2022 has been a tremendous year for “Go Big or Go Home” cinema, from the conceptual and emotional smorgasbord of Everything Everywhere All at Once to the IMAX eye candy of Top Gun: Maverick and Nope to the maximalist masterpiece that is RRR. We’re also looking at a competitive awards season, with the likes of Tár, The Fabelmans, and The Banshees of Inisherin exciting the art house crowd. Somewhere in between are the mid- or low-budget studio or festival flicks that fit into neither the blockbuster or prestige categories, which could once expect a decent box office return but now disappear in between popular and critical event films. These are movies that get short theatrical runs before arriving unceremoniously on streaming services, or that go directly to streaming with relatively little fanfare.
Below, I’ve listed ten new films (in alphabetical order) I enjoyed this year that, for one reason or another, found themselves drowned in the Sea of Content. Nearly all of them are currently available to stream at home, where they will hopefully, eventually, receive the love that they deserve.
Athena (dir. Romain Gavras) Back when it was released on Netflix in September (after a short, awards-qualifying theatrical run), I wrote a review in praise of French director Romain Gavras’ stunning political drama Athena, suggesting it deserves some of the For Your Consideration dollars that the streamer surely had earmarked for White Noise, Blonde, etc. As yet, there has been no indication of that happening, but I stand by my assessment. This movie is dynamite. Athena opens with a masterfully choreographed ten-minute long take, following a band of disenfranchised youth as they raid a police station for supplies and race back to fortify their housing complex. After its explosive first act, the film simmers into a tense family drama between three brothers — a cop, a revolutionary, and a criminal — against the backdrop of a massive uprising. Coming in at a tight 97 minutes, Athena is a must-watch for anyone who enjoys when action and social cinema overlap.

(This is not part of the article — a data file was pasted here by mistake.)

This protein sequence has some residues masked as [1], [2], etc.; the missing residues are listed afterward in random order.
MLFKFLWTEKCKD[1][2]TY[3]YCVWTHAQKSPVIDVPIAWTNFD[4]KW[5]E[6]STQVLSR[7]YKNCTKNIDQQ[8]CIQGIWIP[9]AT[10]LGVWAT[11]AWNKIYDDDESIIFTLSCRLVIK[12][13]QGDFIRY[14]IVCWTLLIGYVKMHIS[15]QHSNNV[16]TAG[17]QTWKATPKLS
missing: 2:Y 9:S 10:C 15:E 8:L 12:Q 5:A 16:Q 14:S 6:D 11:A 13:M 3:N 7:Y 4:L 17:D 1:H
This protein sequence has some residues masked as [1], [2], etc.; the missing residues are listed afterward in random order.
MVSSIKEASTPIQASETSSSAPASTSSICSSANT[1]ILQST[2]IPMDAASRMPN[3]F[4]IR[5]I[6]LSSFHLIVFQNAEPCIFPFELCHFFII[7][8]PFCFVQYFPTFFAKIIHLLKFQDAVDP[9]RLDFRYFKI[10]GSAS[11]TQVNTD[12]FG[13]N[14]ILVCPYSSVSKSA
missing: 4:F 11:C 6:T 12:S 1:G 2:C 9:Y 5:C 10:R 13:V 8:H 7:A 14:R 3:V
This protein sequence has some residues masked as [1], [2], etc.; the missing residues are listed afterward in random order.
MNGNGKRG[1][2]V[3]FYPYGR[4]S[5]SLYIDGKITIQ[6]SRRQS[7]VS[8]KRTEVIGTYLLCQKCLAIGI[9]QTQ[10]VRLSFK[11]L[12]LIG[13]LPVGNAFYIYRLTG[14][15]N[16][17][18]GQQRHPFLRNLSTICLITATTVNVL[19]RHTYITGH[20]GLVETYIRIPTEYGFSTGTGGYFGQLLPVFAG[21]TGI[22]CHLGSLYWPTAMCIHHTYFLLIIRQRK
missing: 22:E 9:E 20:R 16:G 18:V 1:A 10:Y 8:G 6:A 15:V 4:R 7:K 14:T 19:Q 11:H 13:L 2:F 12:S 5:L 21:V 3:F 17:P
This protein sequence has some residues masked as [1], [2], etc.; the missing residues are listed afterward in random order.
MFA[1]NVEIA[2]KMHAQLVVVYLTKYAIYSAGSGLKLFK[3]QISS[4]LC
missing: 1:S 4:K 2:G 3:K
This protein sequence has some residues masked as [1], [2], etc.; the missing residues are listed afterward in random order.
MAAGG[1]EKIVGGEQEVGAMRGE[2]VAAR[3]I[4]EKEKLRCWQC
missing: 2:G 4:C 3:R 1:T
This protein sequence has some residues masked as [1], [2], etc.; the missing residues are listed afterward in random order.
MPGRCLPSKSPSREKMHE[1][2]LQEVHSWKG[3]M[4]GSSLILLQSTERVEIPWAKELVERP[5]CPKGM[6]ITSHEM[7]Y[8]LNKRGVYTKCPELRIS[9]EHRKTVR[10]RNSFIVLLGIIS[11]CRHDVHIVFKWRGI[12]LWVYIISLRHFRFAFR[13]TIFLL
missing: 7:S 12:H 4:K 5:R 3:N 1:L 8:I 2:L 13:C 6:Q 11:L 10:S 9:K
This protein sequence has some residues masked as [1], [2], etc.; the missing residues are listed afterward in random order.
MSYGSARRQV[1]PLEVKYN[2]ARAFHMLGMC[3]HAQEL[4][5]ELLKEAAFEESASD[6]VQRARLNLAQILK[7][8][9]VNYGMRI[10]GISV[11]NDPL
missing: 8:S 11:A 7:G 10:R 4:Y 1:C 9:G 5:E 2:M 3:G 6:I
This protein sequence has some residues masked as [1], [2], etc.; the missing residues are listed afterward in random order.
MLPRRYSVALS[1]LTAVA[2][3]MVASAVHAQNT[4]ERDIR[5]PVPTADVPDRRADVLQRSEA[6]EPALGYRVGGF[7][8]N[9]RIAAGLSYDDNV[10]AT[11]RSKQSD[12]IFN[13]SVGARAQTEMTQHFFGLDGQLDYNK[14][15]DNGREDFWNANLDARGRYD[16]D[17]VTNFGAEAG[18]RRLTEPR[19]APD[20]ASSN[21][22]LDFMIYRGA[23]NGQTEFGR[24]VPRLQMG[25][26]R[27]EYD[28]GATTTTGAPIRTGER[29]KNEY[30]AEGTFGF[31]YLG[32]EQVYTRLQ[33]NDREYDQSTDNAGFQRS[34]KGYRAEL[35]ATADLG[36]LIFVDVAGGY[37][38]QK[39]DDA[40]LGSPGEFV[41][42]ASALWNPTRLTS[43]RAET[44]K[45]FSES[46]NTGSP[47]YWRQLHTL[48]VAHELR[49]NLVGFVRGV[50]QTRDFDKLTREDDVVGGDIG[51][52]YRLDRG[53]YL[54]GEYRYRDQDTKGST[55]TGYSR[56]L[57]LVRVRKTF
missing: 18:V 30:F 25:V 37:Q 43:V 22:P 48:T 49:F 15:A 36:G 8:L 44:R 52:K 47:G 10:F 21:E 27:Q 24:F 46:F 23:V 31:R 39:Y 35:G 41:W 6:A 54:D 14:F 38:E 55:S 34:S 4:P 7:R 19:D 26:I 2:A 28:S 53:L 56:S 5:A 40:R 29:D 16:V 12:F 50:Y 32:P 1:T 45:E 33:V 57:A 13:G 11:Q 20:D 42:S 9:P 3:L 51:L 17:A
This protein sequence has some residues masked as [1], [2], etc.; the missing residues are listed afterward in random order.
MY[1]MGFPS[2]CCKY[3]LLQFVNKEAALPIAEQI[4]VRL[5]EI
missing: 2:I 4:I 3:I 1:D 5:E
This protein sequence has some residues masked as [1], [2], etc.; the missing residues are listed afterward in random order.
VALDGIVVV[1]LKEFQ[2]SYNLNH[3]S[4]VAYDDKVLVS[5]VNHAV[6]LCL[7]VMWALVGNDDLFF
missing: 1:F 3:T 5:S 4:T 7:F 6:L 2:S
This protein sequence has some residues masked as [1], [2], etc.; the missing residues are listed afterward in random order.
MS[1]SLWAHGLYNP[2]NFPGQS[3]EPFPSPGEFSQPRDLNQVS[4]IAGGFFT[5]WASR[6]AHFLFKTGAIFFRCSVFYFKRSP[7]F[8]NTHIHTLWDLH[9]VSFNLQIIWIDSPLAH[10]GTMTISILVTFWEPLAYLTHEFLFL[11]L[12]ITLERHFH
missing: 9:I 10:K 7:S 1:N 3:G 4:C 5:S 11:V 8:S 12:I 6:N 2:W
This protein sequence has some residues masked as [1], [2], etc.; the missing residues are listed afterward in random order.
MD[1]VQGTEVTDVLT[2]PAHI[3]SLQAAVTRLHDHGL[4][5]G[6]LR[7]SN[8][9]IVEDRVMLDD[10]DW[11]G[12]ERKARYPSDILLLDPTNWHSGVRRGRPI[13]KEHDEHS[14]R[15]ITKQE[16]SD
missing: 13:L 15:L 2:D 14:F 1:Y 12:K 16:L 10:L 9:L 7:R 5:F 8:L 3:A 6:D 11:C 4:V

The Contractor (dir. Tarik Saleh) Paramount dumped this Chris Pine vehicle into theaters and VOD this spring, where it went mostly unnoticed on either platform. Easily mistaken for a generic military action-thriller, The Contractor is also a deeply sad character study of a career soldier trapped in an endless cycle of redeployment. Neck-deep in debt and put out to pasture by the US Army, Pine’s Sgt. James Harper takes a gig with a private military company and quickly gets wise to their shady dealings. Soon, he’s on the run for his life from a squad of soldiers who are trapped in the same bloody workaday grind that he is. Director Tarik Saleh frames soldiering as awful work whose only products are corporate profits and human suffering. Bonus points for reuniting Pine with his Hell or High
Emergency (dir. Carey Williams) Released straight to Amazon Prime after premiering at Sundance, Emergency takes a great college comedy premise and packages it with some deadly serious stakes. Two college besties aim to be the first Black students to complete their university’s most famous bar crawl, but their plans hit a snag when a white girl with alcohol poisoning wanders into their house and passes out on their floor. Knowing that the authorities would almost certainly find a way to blame them for her condition, they endeavor to get the poor drunk to the hospital without being seen with her, hopefully in time to complete their history-making house party tour. Director Carey Williams and writer K.D. Dávila ably balance the film’s gross-out humor with its commentary on racial double standards and the cruelly precarious experience of being Black in America, and lead actor RJ Cyler (The Harder They Fall) steals the show with movie star charisma.